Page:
Why We Need Moral Ed.
“Education without values, as useful as it is, seems rather to make man a more clever devil.” So lamented Cambridge professor C.S. Lewis. Lewis’ insightful premise can be seen in the Oscar nominated film, “Enron: The Smartest Guys in the Room.”
Are You Smarter Than A…
One of the smart guys in this tragic scenario was the “visionary” CEO, Jeffrey Skilling. He joined Enron on the condition that they utilize mark-to-market accounting, allowing the company to show potential profits for certain projects immediately, regardless of their success. It could be called “Subjective Accounting” …or “lying.”
Skilling, as one writer said, “Imposed his Darwinian worldview on Enron by establishing a review committee that annually fired the bottom 15 percent, who were deemed ‘unsuitable’ for the company’s objectives.” His “survival of the fittest” approach created what insiders described as a “highly competitive and brutal working environment.” Skilling even hired executives, known as the “guys with spikes,” to enforce his directives.
Many see the Enron problem as a breakdown of regulatory oversight and unbridled greed. And, they’re right. Without some kind of check on our appetites and passions we’re all capable of despicable compromises, while the smarter we are, the more adept we become at justifying our own motives and ends.
Our forefathers understood this and built into our political structure a set of checks and balances that have kept us going for over 200 years. The question now is where are we going to find a Big Brother who is omniscient enough to keep tabs on all of man’s shenanigans, without creating an Orwellian nightmare?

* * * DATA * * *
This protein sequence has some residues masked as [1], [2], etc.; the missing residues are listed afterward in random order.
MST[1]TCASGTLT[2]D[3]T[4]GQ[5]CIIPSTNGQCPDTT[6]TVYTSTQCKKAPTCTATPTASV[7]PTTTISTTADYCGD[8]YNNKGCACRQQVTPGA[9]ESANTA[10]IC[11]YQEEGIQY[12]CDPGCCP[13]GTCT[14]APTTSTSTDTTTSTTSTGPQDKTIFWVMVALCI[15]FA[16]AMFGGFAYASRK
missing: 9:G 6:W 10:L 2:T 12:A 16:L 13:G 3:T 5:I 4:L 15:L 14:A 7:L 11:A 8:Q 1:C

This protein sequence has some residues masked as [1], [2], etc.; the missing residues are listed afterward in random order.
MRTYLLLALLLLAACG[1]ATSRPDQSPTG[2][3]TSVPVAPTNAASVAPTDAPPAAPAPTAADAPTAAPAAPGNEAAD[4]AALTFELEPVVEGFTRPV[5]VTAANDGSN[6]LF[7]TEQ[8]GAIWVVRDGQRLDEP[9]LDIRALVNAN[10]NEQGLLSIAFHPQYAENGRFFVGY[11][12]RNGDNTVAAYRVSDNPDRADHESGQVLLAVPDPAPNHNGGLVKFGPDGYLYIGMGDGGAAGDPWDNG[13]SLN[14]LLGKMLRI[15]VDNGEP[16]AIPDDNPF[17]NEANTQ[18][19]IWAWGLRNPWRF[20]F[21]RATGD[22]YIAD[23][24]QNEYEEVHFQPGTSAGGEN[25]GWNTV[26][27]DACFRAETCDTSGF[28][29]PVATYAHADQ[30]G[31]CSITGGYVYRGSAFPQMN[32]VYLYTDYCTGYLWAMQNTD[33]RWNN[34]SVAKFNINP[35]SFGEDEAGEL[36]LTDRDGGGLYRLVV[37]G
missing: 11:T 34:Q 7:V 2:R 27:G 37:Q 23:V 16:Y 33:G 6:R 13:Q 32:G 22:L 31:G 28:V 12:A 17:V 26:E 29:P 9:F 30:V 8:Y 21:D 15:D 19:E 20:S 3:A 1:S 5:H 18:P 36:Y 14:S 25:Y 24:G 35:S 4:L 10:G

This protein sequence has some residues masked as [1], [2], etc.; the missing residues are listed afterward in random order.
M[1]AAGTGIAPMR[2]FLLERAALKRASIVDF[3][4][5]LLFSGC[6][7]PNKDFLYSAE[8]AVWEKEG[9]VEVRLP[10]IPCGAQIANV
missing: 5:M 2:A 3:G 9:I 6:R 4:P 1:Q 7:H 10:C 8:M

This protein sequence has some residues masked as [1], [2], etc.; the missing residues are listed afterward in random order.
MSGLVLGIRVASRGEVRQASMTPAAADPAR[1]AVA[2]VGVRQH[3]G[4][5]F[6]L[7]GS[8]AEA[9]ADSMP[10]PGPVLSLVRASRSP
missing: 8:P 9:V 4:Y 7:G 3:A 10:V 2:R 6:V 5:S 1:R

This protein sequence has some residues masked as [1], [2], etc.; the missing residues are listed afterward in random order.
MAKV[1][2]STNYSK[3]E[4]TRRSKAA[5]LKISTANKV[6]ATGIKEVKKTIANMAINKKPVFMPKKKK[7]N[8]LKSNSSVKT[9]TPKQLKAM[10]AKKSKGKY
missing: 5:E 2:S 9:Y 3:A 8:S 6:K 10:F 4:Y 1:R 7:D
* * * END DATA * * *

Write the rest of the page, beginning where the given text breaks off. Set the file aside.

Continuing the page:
History is clear – unless there is an inner government holding us to a specific moral code some external force will have to step in.
We’re Not in Kansas, Toto
Since the dawn of history, one of the roles of education has been to train not only the mind but the character of the student. What are the forces that molded a Jeffrey Skilling versus a Martin Luther King? It is one part personality and four parts the philosophy or worldview that their values were built on.
Indian philosopher Ravi Zacharias identified very succinctly the philosophy of Western Culture – and therefore our educational systems – and where it is headed.
- The Rise of Existential Reality – This philosophy, seen in films and novels, assumes there is no morality other than what the individual experiences in his “existence.” Therefore, like Enron’s accounting schemes, our moral accounting system is now totally subjective or “what works for me.”
- The Rise of Sensuality – If I define my morality based on my own experience, what is stronger than my sensual experiences? The flagrant sensuality of modern culture is not an accident; it is the only logical outcome of existentialism.
- The Rise of Transcendentalism – If I alone determine what is right and wrong, who is the god in my reality? You guessed it, ME.
- The Rise of Satire as the Defining Art – How do we live in a world without common standards and how do we communicate such an irrational philosophy? We make people laugh at everything else. Remember, the most popular news programs among those 30 and younger appear on Comedy Central.